Rams vs. Carolina Panthers: Full Roster Report Card Grades for St. Louis
Sam Bradford’s numbers could have looked a lot worse: He completed 21 of 30 passes (70 percent) for 255 yards, a touchdown and an interception. Brian Schottenheimer often had him throwing short, high-success-rate passes. The touchdown pass was a nice floater—over the outstretched arms of a Panthers D-lineman—to a flaring Zac Stacy for a four-yard score.
Good things happened on play-action.
The Stacy score came after a play-action fake to Tavon Austin, and Bradford’s longest throw of the day followed a play-action fake to Stacy. In the middle of the third quarter, Bradford and Brian Quick hooked up on a bomb that traveled about 50 yards in the air. It went for 73 yards.
In relief of Bradford, Kellen Clemens went 2-of-4 passing for 19 yards with a lost fumble.
Bradford’s 8.5 yards-per-attempt average was a season high.
Zac Stacy continued his tough running against a stout Carolina Panthers front. The rookie rushed 17 times for just 53 yards but added 34 and a touchdown on four grabs. Daryl Richardson needed just one catch to match his rushing yardage total (nine yards) on three attempts, as the St. Louis Rams inexplicably continued to avoid getting him outside on a regular basis.
His longest carry went for 10 yards, which means his other two netted minus-one. He’s not getting enough opportunities to make plays; Richardson has received just six carries and two targets in the last two weeks.
Isaiah Pead didn’t get any, though.
Brian Quick got open for a huge gain in limited snaps, and Tavon Austin paced the team in catches. The St. Louis Rams wide receivers still did not dominate the game against the Carolina Panthers, however. Quick led the team with 97 receiving yards, but he was the only player to cover more than 40.
Austin had 39 on five catches, along with two fumbles (one lost).
In total, the four usual suspects (Quick, Austin, Chris Givens and Austin Pettis) totaled 10 catches for 177 yards on 17 targets.
Jared Cook is still looking for his first touchdown since Week 1. He’s also looking for his first 50-yard game since the same day.
This time, there was no Lance Kendricks or Cory Harkey TD to make the tight end position group’s numbers look better. The aggregate was simply eight receptions on 12 targets for 54 yards.
Cook’s longest catch went for 13 yards. Somebody has to make a play.
The St. Louis Rams continue to deal with injuries to their offensive line, as Jake Long had an injury scare against the Carolina Panthers. He returned to the game, but St. Louis still failed to regularly open up sufficient running lanes.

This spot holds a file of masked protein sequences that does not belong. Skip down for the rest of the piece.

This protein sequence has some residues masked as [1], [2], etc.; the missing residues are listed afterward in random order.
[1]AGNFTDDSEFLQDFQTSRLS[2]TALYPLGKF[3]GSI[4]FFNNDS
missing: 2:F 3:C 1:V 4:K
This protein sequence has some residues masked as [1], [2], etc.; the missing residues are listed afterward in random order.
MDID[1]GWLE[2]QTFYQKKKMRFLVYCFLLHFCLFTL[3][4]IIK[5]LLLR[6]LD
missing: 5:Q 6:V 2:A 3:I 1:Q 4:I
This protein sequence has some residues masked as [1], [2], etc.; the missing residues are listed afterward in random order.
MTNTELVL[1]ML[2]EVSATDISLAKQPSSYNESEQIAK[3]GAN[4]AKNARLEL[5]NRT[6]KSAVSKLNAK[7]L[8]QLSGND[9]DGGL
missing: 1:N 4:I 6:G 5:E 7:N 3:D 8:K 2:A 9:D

Sam Bradford was sacked twice while logging his 30 passing attempts. Kellen Clemens was brought down twice more, but he only threw the ball four times.
The line also negated a 63-yard Tavon Austin touchdown and incurred two personal foul penalties.
It wasn’t a good day for the St. Louis Rams D-line.
Chris Long was suspended after drawing two penalties, the latter of which was a disqualifying personal foul. Robert Quinn was the only lineman to record a QB hit—let alone a sack.
Eugene Sims led his position group with five tackles (two solo, one for loss). All three of Quinn’s tackles were in the Carolina backfield.
Michael Brockers was shut out of the box score after recording three sacks in his last two games, but the line was largely responsible for Carolina’s first-quarter safety.
Overall, the St. Louis Rams linebackers played pretty well. James Laurinaitis returned to his perch as St. Louis’ leading tackler, recording 11 takedowns (seven solo) and a sack. The Carolina Panthers had three different rushers reach double-digit carries, but none of them averaged three yards per attempt.
Carolina’s rushing was corralled: The Panthers rushed 38 times for 102 yards.
DeAngelo Williams and Greg Olsen caught all five of their targets for 66 yards but did not score.
Janoris Jenkins didn’t fare well against Cam Newton’s No. 1 target in Steve Smith, but the St. Louis Rams couldn’t stop the Carolina Panthers' passing attack, regardless of who the target was. Newton was 15-of-17, throwing the ball for 204 yards and a touchdown. His passer rating was 136.3, in large part because he averaged 12 yards per toss.
All five of his targets averaged 11.7 yards per catch or more. Each caught a ball for at least 18 yards.
The DBs also accrued two defensive holding penalties, could have added to the Rams’ unnecessary roughness woes and exhibited extremely poor tackling on Smith’s touchdown.
The bright side of this loss for the St. Louis Rams is that their special teams units went without penalty. Tavon Austin and Stedman Bailey returned three kickoffs for 73 yards, the least of which was 15 yards. Austin added 26 punt-return yards.
Greg Zuerlein was perfectly accurate again, and Johnny Hekker averaged 39.8 yards per boot with no touchbacks.
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